2 x m.2 Slot (SATA or 4xPCIE)
I/O 5 x USB 3.0 Ports (1 x powered USB port, AC/DC)
2 x USB 3.1 / Thunderbolt 3 Port (Type-C)
1 x HDMI 2.0 output Port (with HDCP)
2 x DisplayPort 1.3 output Ports
SD Card Slot
1 x Headphone Jack
1 x Microphone Jack
1 x Line-in Jack
1 x S/PDIF (digital) (Shared with headphone jack)
2 x Killer E2400 RJ-45 LAN (10/100/1000Mbps)
Dimensions 428 x 308 x 47.2 mm
16.85 x 12.12 x 1.86 inches
Weight 5.5 kg / 12.13 lbs (single GPU)
Battery 82 Wh, 330W / 230W W AC Adapter
Wireless Intel Dual Band Wireless-AC8260
2x2:2 with Bluetooth 4.1
Killer Wireless-AC 1535
2x2:2 with Bluetooth 4.1
Price $2255 - $5000+

There is no shortage of ports, with five USB 3.0 ports, two USB 3.1 Type-C ports with Thunderbolt 3, HDMI 2.0, two DisplayPort 1.3, and separate audio jacks for the headphone, microphone, and line-in. It also features a Killer E2400 Ethernet adapter, and that wired connection can be paired with either the Killer 1535-AC wireless to support Killer’s DoubleShot Pro, or Intel’s Dual Band Wireless-AC 8260 card if you prefer their solution.

With a starting price of $2255, the Mythlogic Phobos could never be considered inexpensive, but on the performance per dollar metric, there are few laptops that offer this kind of performance period, let alone for the price.

Design
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  • ZeDestructor - Thursday, October 27, 2016 - link

    Picture of the innards clearly shows one MXM module populated with an empty slot for a second MXM module. With two MXM cards installed, the heatsink for each GPU is shrunk by half though (second card takes over the second fan and gimps the first card to only having the leftmost fan), so there will be a lower boost max. Reply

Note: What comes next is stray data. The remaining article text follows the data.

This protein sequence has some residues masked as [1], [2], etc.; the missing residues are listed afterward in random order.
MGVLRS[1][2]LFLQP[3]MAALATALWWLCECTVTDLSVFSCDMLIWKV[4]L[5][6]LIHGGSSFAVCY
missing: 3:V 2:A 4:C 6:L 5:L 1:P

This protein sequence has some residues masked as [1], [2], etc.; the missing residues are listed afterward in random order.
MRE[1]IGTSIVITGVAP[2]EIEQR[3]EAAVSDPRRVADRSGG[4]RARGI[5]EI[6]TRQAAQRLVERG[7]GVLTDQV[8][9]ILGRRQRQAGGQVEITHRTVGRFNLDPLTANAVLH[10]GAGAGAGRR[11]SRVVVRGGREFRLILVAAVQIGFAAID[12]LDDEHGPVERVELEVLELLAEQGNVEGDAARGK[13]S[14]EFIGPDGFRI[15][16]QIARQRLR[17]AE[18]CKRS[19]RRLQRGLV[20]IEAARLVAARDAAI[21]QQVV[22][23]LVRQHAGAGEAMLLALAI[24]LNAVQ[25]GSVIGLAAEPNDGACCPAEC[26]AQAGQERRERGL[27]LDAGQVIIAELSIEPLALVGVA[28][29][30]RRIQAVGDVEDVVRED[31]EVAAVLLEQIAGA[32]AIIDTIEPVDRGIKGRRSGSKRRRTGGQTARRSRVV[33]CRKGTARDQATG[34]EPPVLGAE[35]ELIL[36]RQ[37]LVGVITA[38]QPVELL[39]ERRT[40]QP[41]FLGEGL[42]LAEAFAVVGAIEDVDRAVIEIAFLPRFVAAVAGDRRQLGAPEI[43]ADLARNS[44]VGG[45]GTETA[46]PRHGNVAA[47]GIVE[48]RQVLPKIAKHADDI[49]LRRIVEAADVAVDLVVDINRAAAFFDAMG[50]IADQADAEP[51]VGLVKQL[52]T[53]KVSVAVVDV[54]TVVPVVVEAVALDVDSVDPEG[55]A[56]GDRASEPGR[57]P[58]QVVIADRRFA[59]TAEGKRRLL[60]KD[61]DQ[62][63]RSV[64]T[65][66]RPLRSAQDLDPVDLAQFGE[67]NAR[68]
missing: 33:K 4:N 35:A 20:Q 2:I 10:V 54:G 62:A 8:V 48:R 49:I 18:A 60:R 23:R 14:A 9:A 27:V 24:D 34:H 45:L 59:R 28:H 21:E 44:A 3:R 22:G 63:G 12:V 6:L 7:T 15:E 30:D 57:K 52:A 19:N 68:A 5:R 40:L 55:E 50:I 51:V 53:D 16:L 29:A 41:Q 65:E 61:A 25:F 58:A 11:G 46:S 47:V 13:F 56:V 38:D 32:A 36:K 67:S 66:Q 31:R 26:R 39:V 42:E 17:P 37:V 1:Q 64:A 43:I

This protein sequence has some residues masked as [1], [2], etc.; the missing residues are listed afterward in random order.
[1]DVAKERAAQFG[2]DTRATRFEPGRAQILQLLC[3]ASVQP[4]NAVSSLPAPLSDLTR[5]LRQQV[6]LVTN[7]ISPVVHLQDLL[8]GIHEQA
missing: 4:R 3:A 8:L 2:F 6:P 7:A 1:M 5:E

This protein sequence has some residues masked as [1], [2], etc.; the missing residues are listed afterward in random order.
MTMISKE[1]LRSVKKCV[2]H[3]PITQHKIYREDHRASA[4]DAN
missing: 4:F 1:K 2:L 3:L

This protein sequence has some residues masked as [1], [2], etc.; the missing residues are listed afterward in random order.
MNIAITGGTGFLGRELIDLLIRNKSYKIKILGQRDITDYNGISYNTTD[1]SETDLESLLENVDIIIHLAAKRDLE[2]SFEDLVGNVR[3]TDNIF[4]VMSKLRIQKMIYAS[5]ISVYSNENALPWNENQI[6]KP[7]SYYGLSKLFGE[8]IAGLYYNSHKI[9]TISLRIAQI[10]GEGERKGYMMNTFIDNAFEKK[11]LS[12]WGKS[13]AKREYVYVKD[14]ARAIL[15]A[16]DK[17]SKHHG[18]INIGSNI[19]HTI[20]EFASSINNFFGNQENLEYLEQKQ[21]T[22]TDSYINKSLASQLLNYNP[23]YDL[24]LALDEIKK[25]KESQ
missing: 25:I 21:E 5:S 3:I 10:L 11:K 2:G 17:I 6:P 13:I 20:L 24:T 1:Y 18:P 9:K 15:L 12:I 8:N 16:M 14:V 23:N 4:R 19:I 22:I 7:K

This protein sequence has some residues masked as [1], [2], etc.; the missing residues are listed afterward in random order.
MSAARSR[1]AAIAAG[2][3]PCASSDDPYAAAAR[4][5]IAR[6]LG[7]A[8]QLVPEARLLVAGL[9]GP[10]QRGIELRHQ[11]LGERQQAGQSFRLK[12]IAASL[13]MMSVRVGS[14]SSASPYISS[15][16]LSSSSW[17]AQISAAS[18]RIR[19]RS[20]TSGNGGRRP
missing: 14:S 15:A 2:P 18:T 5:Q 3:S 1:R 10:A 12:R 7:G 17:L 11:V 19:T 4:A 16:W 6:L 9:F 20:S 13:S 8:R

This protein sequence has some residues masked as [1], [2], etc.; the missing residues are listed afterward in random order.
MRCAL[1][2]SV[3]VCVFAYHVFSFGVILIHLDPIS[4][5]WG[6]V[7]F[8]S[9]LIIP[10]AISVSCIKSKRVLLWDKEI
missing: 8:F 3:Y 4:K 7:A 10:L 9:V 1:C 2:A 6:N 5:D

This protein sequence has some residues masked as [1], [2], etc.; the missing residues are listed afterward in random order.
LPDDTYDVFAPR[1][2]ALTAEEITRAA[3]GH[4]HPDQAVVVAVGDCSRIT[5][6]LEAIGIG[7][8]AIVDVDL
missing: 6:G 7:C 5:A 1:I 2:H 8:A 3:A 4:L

• Glaurung - Thursday, October 27, 2016 - link

    "Let's be real, you aren't moving this thing around. Just buy a desktop."

    A laptop takes up much less room than a desktop, and you can close the lid and stow it away in a drawer. Whereas a desktop is always going to be hogging space on your desk for its keyboard, mouse, and monitor. For someone with a small apartment or student dorm room, the ability to simply close the lid and stow the whole thing away is a huge benefit. Don't think of this as a battery powered portable computer, think of it as a compact, stowable computer that has a built in UPS.
    Reply
  • andychow - Thursday, October 27, 2016 - link

    While I agree with the statement that many buy laptops to be able to stow the thing away, this is a $2255-$5000 device. It's not something I would imagine people in small apartments or dorms would get. Then again, I see "poor" students with macbook pros all the time. You have a good point actually. Reply
  • nerd1 - Sunday, October 30, 2016 - link

    Many students I know pay >70k for just tution and rent. $2500 laptop is not that expensive in that regard (especially compared to macbook pros with the same price range) Reply
  • Morawka - Thursday, October 27, 2016 - link